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Night Sky Photography (with my EOS-M)

After recently witnessing the lunar eclipse, I thought it might be cool to see how my EOS-M performed when taking a long exposure photograph of the night sky.

After a bit of research to work out where I needed to direct the camera in order to capture some of the Milky Way, I prepared for the photograph. Camera firmly fixed to a tripod, exposure set to Bulb, ISO 1600, RAW capture (as always) and aperture wide open, I experimented with a number of different exposures with varying degrees of success.

Although the photo below is by no means perfect, the exercise did prove to me that with a bit more practice and experimentation I should be able to use this versatile little camera for respectable night sky photography.

Night SkyLong Exposure Sky, Merrimbula, Australia

EOS-M Update

I haven't had much spare time available recently to try out my new travel kit, so I made a point of taking it with me when I went shopping last Saturday morning. "Boring" you think, .. not so at my regular shopping venue! Springvale is a melting pot of nationalities and has a strong South East Asian presence. Excellent fruit, vegetable, meat and fish markets and an amazing selection of cheap food makes shopping one of my weekly highlights.

Traditions are very much alive in Springvale, men congregate in the centre court of the market to take cà phê đá (delicious Vietnamese iced coffee) and play (or watch) board games.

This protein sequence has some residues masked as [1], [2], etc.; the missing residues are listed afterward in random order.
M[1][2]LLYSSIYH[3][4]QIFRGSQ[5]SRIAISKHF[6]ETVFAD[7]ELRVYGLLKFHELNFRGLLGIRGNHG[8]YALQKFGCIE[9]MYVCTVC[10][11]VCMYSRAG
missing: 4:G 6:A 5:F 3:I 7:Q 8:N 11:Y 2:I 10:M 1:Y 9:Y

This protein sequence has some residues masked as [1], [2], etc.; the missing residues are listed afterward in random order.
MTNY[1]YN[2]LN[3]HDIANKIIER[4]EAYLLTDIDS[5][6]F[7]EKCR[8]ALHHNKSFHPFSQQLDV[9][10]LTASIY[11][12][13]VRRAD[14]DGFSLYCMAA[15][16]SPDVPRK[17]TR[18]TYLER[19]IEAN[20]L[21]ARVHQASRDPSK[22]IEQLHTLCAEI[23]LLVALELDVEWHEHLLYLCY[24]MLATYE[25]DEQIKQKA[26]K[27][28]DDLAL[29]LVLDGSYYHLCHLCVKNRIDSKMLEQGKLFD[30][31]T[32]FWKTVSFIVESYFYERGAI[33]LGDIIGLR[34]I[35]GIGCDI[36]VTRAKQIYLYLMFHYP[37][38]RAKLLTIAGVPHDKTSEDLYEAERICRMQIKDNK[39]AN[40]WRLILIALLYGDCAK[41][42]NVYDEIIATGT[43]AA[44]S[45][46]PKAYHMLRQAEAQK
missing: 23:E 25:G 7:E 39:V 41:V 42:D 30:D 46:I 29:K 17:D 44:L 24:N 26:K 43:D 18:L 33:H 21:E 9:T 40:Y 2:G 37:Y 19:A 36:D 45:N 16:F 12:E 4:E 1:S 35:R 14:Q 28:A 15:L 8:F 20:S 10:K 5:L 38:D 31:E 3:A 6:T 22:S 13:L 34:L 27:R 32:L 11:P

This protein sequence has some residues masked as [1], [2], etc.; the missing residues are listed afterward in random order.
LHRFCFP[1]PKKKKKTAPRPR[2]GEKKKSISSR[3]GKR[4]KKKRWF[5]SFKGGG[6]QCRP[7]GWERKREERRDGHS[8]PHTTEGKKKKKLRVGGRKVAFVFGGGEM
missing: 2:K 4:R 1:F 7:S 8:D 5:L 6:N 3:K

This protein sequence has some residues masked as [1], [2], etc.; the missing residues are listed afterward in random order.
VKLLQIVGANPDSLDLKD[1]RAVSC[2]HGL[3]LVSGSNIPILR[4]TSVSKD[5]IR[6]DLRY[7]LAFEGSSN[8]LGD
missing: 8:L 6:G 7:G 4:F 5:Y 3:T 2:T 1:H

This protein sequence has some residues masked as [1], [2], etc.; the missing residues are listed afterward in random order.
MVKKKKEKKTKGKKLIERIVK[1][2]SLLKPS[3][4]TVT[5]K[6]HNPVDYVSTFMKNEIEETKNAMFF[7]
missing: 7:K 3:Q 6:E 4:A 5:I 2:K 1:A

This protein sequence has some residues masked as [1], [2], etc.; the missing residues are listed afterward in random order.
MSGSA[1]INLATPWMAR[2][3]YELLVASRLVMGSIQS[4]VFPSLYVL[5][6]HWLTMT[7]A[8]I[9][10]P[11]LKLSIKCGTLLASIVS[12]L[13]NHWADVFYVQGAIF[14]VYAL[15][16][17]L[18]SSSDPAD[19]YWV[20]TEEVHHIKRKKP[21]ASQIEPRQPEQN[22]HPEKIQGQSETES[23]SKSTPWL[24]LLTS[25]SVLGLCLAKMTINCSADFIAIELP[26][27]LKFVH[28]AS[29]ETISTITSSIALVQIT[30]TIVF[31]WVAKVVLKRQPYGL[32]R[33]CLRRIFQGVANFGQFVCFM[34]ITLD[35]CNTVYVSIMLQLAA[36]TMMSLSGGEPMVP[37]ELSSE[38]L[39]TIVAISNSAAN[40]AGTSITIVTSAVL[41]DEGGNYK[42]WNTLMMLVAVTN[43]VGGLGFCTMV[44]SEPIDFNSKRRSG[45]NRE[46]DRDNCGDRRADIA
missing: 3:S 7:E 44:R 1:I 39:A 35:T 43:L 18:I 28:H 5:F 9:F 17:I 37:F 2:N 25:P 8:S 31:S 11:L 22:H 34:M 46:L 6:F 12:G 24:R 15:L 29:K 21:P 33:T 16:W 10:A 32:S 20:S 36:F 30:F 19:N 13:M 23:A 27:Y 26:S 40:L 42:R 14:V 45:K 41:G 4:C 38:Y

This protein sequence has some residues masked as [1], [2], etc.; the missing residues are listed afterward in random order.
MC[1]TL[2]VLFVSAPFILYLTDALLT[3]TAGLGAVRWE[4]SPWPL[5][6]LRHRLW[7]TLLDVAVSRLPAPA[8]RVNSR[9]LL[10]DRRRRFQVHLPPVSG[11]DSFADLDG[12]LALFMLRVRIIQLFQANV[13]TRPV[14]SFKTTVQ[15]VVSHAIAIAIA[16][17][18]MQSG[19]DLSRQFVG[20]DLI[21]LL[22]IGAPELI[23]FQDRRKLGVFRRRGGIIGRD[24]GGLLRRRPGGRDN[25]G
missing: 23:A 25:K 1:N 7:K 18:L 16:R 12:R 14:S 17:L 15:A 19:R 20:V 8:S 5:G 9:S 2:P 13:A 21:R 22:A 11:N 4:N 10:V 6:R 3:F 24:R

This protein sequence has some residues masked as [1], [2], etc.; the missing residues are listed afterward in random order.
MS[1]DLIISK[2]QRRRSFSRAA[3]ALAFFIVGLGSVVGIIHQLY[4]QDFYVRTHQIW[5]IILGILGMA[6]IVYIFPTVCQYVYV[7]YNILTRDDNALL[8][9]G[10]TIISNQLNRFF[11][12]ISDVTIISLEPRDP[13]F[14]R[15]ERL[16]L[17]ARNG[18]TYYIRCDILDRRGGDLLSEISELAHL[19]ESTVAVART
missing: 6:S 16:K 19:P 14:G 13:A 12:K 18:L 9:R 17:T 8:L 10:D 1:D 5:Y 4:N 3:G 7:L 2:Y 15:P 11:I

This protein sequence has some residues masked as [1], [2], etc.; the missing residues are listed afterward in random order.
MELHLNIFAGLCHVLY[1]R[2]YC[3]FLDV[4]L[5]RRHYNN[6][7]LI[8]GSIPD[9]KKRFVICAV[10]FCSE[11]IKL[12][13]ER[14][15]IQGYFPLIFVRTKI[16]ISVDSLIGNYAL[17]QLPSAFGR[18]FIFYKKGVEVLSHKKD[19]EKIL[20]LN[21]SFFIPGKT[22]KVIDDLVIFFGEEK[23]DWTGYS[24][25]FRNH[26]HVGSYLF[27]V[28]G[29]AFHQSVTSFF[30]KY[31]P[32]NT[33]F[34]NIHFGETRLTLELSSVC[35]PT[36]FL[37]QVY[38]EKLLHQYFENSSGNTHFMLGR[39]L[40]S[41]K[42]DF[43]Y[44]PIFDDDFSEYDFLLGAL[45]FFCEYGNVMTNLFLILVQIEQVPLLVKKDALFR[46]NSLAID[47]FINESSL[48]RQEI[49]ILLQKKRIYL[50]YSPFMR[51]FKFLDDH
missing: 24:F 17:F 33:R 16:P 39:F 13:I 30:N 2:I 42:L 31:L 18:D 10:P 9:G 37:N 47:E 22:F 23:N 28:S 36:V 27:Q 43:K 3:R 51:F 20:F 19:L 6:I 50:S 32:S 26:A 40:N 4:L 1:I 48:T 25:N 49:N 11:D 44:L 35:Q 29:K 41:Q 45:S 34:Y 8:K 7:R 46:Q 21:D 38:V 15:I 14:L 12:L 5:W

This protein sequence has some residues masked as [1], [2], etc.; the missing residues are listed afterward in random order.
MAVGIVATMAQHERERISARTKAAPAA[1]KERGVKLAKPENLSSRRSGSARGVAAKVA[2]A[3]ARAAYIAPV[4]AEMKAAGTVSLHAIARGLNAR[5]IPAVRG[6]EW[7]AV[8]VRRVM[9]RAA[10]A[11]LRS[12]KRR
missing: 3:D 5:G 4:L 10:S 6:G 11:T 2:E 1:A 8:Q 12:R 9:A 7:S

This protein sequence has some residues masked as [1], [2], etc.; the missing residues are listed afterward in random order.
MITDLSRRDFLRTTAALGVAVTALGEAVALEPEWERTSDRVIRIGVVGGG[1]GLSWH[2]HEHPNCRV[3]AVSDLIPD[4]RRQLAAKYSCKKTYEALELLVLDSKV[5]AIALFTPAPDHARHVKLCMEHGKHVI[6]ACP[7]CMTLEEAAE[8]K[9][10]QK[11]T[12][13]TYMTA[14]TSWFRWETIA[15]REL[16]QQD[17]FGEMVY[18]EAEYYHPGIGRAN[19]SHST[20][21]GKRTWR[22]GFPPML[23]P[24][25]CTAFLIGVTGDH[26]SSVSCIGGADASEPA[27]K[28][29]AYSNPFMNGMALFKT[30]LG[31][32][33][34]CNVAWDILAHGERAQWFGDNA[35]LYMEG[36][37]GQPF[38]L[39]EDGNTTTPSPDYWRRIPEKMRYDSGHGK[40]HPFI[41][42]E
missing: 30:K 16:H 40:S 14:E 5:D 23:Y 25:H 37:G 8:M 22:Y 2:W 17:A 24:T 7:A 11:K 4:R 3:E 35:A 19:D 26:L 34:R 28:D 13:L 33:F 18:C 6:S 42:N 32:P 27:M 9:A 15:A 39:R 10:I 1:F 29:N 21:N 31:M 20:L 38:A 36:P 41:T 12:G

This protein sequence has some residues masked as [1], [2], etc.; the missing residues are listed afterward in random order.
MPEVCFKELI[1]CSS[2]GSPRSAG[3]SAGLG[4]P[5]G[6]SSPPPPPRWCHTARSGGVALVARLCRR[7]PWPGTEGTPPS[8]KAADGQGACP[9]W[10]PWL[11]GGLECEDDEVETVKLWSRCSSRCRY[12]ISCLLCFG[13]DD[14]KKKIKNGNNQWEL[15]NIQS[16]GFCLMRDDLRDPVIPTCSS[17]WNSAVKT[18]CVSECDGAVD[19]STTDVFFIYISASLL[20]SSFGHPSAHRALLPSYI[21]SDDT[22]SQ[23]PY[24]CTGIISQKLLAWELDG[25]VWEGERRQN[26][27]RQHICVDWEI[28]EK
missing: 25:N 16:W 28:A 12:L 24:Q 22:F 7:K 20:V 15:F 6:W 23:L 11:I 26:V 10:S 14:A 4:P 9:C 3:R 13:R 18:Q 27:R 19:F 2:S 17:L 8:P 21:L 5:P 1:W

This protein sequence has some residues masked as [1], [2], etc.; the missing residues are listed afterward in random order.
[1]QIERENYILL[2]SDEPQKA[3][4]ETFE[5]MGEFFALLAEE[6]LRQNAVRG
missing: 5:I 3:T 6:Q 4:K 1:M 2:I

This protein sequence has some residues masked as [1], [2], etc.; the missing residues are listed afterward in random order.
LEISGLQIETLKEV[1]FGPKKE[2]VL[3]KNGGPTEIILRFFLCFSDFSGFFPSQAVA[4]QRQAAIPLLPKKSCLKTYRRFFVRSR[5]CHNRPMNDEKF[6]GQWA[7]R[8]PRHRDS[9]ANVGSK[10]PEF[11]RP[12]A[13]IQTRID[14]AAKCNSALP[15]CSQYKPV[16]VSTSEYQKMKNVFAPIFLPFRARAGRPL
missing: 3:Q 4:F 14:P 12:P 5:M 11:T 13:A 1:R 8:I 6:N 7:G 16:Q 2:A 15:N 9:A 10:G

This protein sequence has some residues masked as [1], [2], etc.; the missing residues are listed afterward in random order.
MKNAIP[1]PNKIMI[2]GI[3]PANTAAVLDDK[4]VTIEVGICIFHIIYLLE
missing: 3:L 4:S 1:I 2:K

The early morning acute lighting and concentration of those involved provided nice subject matter for me to try out the EOS-M. Focus is fast and accurate, and the shutter almost entirely silent. I am very happy with the image I managed to capture, what do you think?

Travelling Light

Canon EOS-M Mirrorless Camera

I like to think I am selective about the gear I take with me when travelling. Over the years, experience and physical discomfort have forced me fine-tuned my pack list to what I consider to be the bare essentials i.e.

The body and lenses are never out of my sight. I carry them everywhere in a Tamrac Evolution 8 Backpack and they get heavier and heavier as the day goes on.

During my most recent trip overseas I started wondering whether carrying this amount of equipment was detracting from my holiday experience. I was always aware of my gear both physically and mentally. The red-ringed L series lenses are like a matador's flag to thieves, so constant vigilance is the order of every minute of every day.

Have I found a solution to my problem?

When prices tumbled recently I purchased what has the potential to be my ideal travel kit, a Canon EOS-M Mirrorless camera and 3 lenses i.e.

If you take the tripod out of the equation (because it will be coming regardless) the weigh-in between these two kits is: 2.6 kg (5.72 lb) vs 890 gm (1.95 lb). Now that's a SIGNIFICANT difference. Also, the entire EOS-M kit (including charger) will easily fit into a Lowepro Passport Sling II Bag

The EOS-M has a 1.6 crop factor, so the two kits have almost the same lens coverage. I have to admit though that I am nervous about the downsize in resolution, I have become used to and love the beautiful crisp results from my full-frame 5D Mark II. However, before full-frame, I travelled with a Canon 50D which also has a 1.6 factor APS-C sensor and 3 less Megapixels than the EOS-M. I got some very good photos with that camera, so I hope the EOS-M will be of similar (or better) quality.

The jury is out on how the EOS-M will perform as my "ultimate" travel camera, only time will tell. However, at this early stage, I can say that I am more than happy with the camera's construction, the way it feels to use (with any of the lenses) and the controls (both physical and touch screen). It has great potential to "free" me, I hope it measures up to my expectations.

Stay tuned for more thoughts on the EOS-M.